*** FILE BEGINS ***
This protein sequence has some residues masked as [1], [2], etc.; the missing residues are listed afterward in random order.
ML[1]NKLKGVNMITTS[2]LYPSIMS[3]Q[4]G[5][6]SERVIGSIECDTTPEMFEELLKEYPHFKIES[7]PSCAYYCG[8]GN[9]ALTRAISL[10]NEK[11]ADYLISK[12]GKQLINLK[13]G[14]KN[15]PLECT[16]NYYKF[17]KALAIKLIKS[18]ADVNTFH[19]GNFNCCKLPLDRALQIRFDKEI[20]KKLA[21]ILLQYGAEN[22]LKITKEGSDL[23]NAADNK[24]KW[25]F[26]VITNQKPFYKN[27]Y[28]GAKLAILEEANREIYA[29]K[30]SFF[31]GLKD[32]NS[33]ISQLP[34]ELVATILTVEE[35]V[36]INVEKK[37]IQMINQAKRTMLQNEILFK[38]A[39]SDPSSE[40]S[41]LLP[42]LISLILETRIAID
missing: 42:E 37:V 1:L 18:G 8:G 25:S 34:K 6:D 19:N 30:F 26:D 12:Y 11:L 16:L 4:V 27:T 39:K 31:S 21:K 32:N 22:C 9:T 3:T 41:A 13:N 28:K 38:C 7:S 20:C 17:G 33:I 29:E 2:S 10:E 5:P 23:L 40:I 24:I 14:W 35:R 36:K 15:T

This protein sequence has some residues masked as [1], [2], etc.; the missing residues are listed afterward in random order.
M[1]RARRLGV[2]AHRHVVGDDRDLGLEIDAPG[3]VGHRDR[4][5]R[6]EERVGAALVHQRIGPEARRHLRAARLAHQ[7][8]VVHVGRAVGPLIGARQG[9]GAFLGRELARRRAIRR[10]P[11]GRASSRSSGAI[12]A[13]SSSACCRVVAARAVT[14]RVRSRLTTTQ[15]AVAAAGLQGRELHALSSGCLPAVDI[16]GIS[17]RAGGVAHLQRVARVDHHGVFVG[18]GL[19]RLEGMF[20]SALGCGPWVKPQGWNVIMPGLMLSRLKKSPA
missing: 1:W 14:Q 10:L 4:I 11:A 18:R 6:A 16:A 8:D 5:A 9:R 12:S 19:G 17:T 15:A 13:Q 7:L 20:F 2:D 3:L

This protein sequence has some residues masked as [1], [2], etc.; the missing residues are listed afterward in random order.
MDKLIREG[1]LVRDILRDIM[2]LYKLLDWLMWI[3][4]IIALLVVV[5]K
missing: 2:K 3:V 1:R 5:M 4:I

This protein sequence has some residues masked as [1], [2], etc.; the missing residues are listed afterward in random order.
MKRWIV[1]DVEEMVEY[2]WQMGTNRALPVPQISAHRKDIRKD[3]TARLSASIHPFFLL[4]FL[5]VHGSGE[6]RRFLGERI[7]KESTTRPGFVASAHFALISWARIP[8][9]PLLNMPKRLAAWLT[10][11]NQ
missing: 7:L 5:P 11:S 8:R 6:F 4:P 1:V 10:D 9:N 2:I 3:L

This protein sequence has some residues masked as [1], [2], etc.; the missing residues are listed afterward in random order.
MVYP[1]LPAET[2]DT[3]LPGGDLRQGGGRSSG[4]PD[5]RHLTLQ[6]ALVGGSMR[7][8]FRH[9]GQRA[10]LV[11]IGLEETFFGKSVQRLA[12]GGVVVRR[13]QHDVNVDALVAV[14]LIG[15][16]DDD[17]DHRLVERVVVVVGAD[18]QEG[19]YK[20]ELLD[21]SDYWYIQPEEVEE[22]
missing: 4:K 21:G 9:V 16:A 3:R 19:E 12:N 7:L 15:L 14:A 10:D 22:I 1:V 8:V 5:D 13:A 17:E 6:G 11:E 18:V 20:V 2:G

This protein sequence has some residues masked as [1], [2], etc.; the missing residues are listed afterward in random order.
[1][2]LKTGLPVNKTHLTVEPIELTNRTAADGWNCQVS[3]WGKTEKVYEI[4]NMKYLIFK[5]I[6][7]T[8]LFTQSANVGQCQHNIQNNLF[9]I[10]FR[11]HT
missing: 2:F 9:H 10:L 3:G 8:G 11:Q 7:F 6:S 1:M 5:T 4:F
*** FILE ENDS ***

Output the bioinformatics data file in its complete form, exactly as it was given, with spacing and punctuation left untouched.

This protein sequence has some residues masked as [1], [2], etc.; the missing residues are listed afterward in random order.
ML[1]NKLKGVNMITTS[2]LYPSIMS[3]Q[4]G[5][6]SERVIGSIECDTTPEMFEELLKEYPHFKIES[7]PSCAYYCG[8]GN[9]ALTRAISL[10]NEK[11]ADYLISK[12]GKQLINLK[13]G[14]KN[15]PLECT[16]NYYKF[17]KALAIKLIKS[18]ADVNTFH[19]GNFNCCKLPLDRALQIRFDKEI[20]KKLA[21]ILLQYGAEN[22]LKITKEGSDL[23]NAADNK[24]KW[25]F[26]VITNQKPFYKN[27]Y[28]GAKLAILEEANREIYA[29]K[30]SFF[31]GLKD[32]NS[33]ISQLP[34]ELVATILTVEE[35]V[36]INVEKK[37]IQMINQAKRTMLQNEILFK[38]A[39]SDPSSE[40]S[41]LLP[42]LISLILETRIAID
missing: 42:E 37:V 1:L 18:G 8:G 25:S 34:K 6:D 19:N 30:F 26:D 12:Y 11:L 16:L 4:V 27:T 39:K 31:S 21:K 32:N 22:C 9:T 3:T 41:A 13:N 28:K 38:C 7:S 20:C 17:G 33:I 29:E 2:S 10:E 5:P 23:L 40:I 24:I 14:W 35:R 36:K 15:T

This protein sequence has some residues masked as [1], [2], etc.; the missing residues are listed afterward in random order.
M[1]RARRLGV[2]AHRHVVGDDRDLGLEIDAPG[3]VGHRDR[4][5]R[6]EERVGAALVHQRIGPEARRHLRAARLAHQ[7][8]VVHVGRAVGPLIGARQG[9]GAFLGRELARRRAIRR[10]P[11]GRASSRSSGAI[12]A[13]SSSACCRVVAARAVT[14]RVRSRLTTTQ[15]AVAAAGLQGRELHALSSGCLPAVDI[16]GIS[17]RAGGVAHLQRVARVDHHGVFVG[18]GL[19]RLEGMF[20]SALGCGPWVKPQGWNVIMPGLMLSRLKKSPA
missing: 1:W 14:Q 10:L 4:I 11:A 18:R 6:A 16:A 8:D 5:A 9:R 12:S 19:G 17:T 15:A 13:Q 7:L 20:F 2:D 3:L

This protein sequence has some residues masked as [1], [2], etc.; the missing residues are listed afterward in random order.
MDKLIREG[1]LVRDILRDIM[2]LYKLLDWLMWI[3][4]IIALLVVV[5]K
missing: 2:K 3:V 1:R 5:M 4:I

This protein sequence has some residues masked as [1], [2], etc.; the missing residues are listed afterward in random order.
MKRWIV[1]DVEEMVEY[2]WQMGTNRALPVPQISAHRKDIRKD[3]TARLSASIHPFFLL[4]FL[5]VHGSGE[6]RRFLGERI[7]KESTTRPGFVASAHFALISWARIP[8][9]PLLNMPKRLAAWLT[10][11]NQ
missing: 7:L 5:P 11:S 8:R 6:F 4:P 1:V 10:D 9:N 2:I 3:L

This protein sequence has some residues masked as [1], [2], etc.; the missing residues are listed afterward in random order.
MVYP[1]LPAET[2]DT[3]LPGGDLRQGGGRSSG[4]PD[5]RHLTLQ[6]ALVGGSMR[7][8]FRH[9]GQRA[10]LV[11]IGLEETFFGKSVQRLA[12]GGVVVRR[13]QHDVNVDALVAV[14]LIG[15][16]DDD[17]DHRLVERVVVVVGAD[18]QEG[19]YK[20]ELLD[21]SDYWYIQPEEVEE[22]
missing: 4:K 21:G 9:V 16:A 3:R 19:E 12:N 7:L 15:L 14:A 10:D 22:I 1:V 8:V 5:D 13:A 17:E 6:G 11:E 18:V 20:V 2:G

This protein sequence has some residues masked as [1], [2], etc.; the missing residues are listed afterward in random order.
[1][2]LKTGLPVNKTHLTVEPIELTNRTAADGWNCQVS[3]WGKTEKVYEI[4]NMKYLIFK[5]I[6][7]T[8]LFTQSANVGQCQHNIQNNLF[9]I[10]FR[11]HT
missing: 2:F 9:H 10:L 3:G 8:G 11:Q 7:F 6:S 1:M 5:T 4:F